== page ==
The store data operations of STXU instruction (3) and STXU instruction (6) are decoupled from the address operations in steps 606 and 610. When ADD instruction (2), on which STXU instruction (3) depends, finishes execution, its TID appears on an FXU result bus along with the operand required by STXU instruction (3). At completion of STXU instruction (3), the store address calculation results from step 606 are used in writing the store data in STXU instruction (3) to D-cache 212 (FIG. 2), in step 612. Similarly, ADD instruction (5) can execute when the load data on which it depends from L instruction (4) returns in step 614. In step 616, STXU instruction (4) store data obtained by snooping an FXU result bus for the TID of ADD instruction (5) may be written to D-cache 212 (FIG. 2), using results from the store address calculations in step 610.
ADD instruction (7) depends on the address update in STXU instruction (6). STXU instruction (6) updates the contents of R2 which are used to provide one of the source operands of ADD instruction (6). In an embodiment of CPU 110, in FIG. 2, according to the principles of the present invention, ADD instruction (6) can execute, step 618, when address translation operations of STXU instruction (6) have finished, in step 610. By decoupling the address and data portions of store instructions in the present invention, the dependent ADD instruction (7) may execute earlier.
Other dependencies may be overlapped in CPU 110, FIG. 2, in accordance with the present invention. In an embodiment of CPU 110, FIG. 2, divide (DIV) instructions may share execution resources with store instructions. On such an embodiment, according to the principles of the present invention, DIV instruction (8) may execute, in step 620, when a preceding store instruction, such as STXU instruction (6) finishes its address translation operations.
Although the present invention and its advantages have been described in detail, it should be understood that various changes, substitutions and alterations can be made herein without departing from the spirit and scope of the invention as defined by the appended claims.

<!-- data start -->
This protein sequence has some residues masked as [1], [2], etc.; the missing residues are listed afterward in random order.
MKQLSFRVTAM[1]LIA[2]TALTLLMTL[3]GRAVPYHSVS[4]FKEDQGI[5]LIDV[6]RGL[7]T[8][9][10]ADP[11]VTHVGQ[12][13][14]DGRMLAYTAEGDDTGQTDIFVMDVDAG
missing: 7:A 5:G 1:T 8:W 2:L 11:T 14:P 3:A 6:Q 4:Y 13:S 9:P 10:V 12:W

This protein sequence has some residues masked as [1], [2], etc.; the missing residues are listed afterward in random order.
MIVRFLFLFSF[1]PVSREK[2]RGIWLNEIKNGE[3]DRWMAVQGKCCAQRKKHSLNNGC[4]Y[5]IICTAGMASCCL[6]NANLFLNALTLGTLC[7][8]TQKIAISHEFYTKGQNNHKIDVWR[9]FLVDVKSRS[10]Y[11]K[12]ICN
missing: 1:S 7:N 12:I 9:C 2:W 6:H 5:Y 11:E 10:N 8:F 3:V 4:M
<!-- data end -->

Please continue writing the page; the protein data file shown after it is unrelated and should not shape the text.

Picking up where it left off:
|Cited Patent||Filing date||Publication date||Applicant||Title|
|US4782441 *||Jun 10, 1986||Nov 1, 1988||Hitachi, Ltd.||Vector processor capable of parallely executing instructions and reserving execution status order for restarting interrupted executions|
|US5488706 *||Dec 18, 1992||Jan 30, 1996||Amdahl Corporation||Retry request system in a pipeline data processing system where each requesting unit preserves the order of requests|
|US5500943 *||May 17, 1995||Mar 19, 1996||Motorola, Inc.||Data processor with rename buffer and FIFO buffer for in-order instruction completion|
|US5598574 *||Mar 18, 1996||Jan 28, 1997||Fujitsu Limited||Vector processing device|
|US5832297 *||Nov 12, 1997||Nov 3, 1998||Advanced Micro Devices, Inc.||Superscalar microprocessor load/store unit employing a unified buffer and separate pointers for load and store operations|
|US5930485 *||Jan 7, 1997||Jul 27, 1999||Apple Computer, Inc.||Deadlock avoidance in a computer system having unordered slaves|
|US5974522 *||Mar 9, 1993||Oct 26, 1999||Cornell Research Foundation, Inc.||Machine for processing interrupted out-of-order instructions|
|U.S. Classification||712/1, 712/E09.062, 711/146, 712/E09.046|
|Cooperative Classification||G06F9/3867, G06F9/3824|
|European Classification||G06F9/38P, G06F9/38D|
|Aug 10, 1998||AS||Assignment|
Owner name: INTERNATIONAL BUSINESS MACHINES CORPORATION, NEW Y
Free format text: ASSIGNMENT OF ASSIGNORS INTEREST;ASSIGNORS:FEISTE, KURT A.;MUHICH, JOHN S.;WHITE, STEVEN W.;REEL/FRAME:009383/0653;SIGNING DATES FROM 19980730 TO 19980805
|Jan 1, 2002||CC||Certificate of correction|
|Jun 18, 2002||CC||Certificate of correction|
|Jan 20, 2004||FPAY||Fee payment|
Year of fee payment: 4
|Jul 7, 2008||REMI||Maintenance fee reminder mailed|
|Dec 26, 2008||LAPS||Lapse for failure to pay maintenance fees|
|Feb 17, 2009||FP||Expired due to failure to pay maintenance fee|
Effective date: 20081226